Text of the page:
If you use serverless services such as AWS Lambda, you also benefit from the high execution time of the processes. While Lambda functions time out after 15 minutes, standard step functions can execute for up to a year.
The visual representation in the AWS Console also makes all transitions and possible states easy to see, even for non-technical business users. Past executions can be visually inspected and tracked. This makes it much easier in the DevOps space to identify errors in processes.
Step Functions also provides powerful troubleshooting capabilities. For example, failed tasks can be restarted using simple parameters. The maximum number of execution attempts and the (random) waiting time between attempts can be configured via parameters.
External worker steps can be embedded in the state machines via activities. This can be used, for example, to implement manual release processes. A worker program can call up new executions in which a release is pending and inform the specialist department, for example. The result of the step can then be sent for the execution at a later time using a task token, for example by a person releasing the further execution the next day via a web interface.
An everyday example of the use of AWS Step Functions would be an order placed through an online store. Figure 1 presents a minimalistic process. First, a function checks if the desired items are in stock. If the goods are available, first the order is created/updated, an invoice is generated, the invoice amount is collected, and finally, the confirmation is sent. If the goods are not available, the customer is informed.
Another example is the monthly customer billing of SaaS companies. In the example, the invoices are created at the beginning of the month. The state machine is started automatically at the beginning of the month. In the first step, the customers that need to be billed are loaded. The necessary steps are processed in parallel via a map. It is possible to set the maximum number of executions that are processed simultaneously. The price is then calculated for each customer, and the invoice is generated and sent.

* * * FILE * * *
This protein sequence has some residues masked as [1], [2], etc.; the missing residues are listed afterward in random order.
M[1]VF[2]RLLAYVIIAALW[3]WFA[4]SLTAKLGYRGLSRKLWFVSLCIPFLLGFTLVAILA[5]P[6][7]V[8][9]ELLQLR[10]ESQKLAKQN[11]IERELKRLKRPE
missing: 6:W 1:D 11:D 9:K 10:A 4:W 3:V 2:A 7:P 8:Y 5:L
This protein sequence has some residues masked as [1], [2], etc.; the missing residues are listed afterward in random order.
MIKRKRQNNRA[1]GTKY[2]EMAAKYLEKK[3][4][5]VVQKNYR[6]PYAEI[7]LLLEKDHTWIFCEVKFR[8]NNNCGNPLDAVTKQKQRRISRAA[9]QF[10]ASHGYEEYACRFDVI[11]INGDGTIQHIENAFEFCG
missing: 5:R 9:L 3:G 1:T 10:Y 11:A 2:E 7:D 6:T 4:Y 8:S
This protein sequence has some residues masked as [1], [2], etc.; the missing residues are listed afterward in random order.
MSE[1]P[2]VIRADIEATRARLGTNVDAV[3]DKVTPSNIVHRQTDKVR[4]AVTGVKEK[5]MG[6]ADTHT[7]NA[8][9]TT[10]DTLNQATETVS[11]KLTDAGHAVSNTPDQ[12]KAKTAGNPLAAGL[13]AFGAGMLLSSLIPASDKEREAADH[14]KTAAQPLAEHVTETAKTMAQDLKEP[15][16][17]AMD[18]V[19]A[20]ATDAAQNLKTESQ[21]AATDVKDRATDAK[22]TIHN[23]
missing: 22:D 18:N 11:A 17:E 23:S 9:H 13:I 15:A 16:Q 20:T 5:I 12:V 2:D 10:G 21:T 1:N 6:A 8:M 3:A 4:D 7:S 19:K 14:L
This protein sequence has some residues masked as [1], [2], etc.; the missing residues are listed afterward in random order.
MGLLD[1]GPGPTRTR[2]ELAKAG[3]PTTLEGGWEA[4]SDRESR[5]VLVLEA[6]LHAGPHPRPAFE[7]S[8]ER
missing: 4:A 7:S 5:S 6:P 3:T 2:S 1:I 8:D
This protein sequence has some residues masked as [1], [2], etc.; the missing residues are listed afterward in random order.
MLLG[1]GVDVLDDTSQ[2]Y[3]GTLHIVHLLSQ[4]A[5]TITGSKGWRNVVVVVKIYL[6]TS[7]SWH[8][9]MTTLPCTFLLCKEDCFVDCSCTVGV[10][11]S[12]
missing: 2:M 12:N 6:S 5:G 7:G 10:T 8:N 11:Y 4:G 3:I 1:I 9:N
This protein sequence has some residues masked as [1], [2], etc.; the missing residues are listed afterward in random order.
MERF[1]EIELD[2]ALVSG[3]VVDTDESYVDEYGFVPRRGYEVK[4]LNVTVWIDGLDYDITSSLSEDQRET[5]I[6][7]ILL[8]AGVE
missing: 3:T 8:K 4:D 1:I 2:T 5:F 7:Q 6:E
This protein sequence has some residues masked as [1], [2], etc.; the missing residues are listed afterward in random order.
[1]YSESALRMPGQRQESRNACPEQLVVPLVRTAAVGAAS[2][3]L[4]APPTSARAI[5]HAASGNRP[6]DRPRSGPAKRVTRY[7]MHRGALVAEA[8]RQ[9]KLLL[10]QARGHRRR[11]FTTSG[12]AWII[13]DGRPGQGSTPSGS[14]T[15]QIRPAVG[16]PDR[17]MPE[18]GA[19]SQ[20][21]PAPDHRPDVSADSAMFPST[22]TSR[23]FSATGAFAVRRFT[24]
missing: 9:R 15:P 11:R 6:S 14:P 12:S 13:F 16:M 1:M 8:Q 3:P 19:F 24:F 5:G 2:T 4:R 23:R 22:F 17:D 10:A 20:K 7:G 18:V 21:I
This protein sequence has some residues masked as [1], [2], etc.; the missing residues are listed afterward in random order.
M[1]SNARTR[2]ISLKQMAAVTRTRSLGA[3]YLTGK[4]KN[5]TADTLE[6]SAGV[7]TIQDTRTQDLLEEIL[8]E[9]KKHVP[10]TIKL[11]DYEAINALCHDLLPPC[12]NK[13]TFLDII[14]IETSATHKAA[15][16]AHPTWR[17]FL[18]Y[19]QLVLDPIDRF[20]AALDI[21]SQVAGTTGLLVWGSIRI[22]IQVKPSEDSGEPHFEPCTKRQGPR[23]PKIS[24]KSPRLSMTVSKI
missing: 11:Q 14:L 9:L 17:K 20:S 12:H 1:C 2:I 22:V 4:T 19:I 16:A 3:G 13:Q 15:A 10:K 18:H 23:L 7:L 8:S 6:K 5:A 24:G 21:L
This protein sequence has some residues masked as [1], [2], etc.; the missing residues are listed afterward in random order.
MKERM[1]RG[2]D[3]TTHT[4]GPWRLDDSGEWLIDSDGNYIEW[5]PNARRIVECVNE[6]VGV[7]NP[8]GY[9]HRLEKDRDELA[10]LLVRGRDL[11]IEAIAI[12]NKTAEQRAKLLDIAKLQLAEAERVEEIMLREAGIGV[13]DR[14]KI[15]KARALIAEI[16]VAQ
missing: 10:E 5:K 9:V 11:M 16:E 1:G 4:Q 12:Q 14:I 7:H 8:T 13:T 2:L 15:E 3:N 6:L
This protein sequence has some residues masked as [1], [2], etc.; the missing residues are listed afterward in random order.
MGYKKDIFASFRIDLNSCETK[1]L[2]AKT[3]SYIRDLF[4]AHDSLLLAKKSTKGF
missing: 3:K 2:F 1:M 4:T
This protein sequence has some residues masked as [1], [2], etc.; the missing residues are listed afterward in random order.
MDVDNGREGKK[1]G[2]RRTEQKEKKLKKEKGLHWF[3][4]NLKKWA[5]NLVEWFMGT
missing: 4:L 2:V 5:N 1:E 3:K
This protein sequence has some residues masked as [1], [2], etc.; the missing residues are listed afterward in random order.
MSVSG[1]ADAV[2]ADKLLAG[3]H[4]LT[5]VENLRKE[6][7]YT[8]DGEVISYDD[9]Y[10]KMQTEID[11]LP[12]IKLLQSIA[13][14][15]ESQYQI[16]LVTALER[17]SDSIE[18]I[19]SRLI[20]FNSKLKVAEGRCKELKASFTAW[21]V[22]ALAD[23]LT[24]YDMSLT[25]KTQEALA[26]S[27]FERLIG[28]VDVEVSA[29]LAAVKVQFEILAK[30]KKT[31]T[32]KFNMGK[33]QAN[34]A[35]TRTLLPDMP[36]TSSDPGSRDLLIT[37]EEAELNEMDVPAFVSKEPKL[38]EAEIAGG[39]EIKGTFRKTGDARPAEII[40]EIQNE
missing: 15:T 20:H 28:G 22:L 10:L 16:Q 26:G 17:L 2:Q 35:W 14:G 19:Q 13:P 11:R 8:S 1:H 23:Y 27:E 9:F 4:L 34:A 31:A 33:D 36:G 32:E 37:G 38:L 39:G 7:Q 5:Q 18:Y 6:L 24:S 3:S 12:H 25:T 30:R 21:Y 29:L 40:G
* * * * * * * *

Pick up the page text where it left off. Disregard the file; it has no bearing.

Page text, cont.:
The processes shown have been minimized for better understanding. Often, significantly more tasks and branches are required. It is helpful when using AWS Step Functions that tasks can be Step Functions themselves. For example, the Generate Invoice task can be its own process consisting of steps such as Generate Invoice Number, Create Invoice, Generate PDF, File PDF, etc.
AWS Step Functions is a very helpful service to implement digital processes. Its use is useful in many areas, especially when dealing with complex processes.
In development, organizations benefit from Step Functions by reducing complexity and increasing maintainability. The process is cut into small tasks that can be implemented independently. Visualization makes all states and transitions easy to see.
In operation, companies benefit from the high scalability and the pay-as-you-go pricing model. Especially processes like monthly billing, which are executed occasionally, can be operated scalably for a few cents.
How do you implement digital processes in your company and what are the advantages and disadvantages?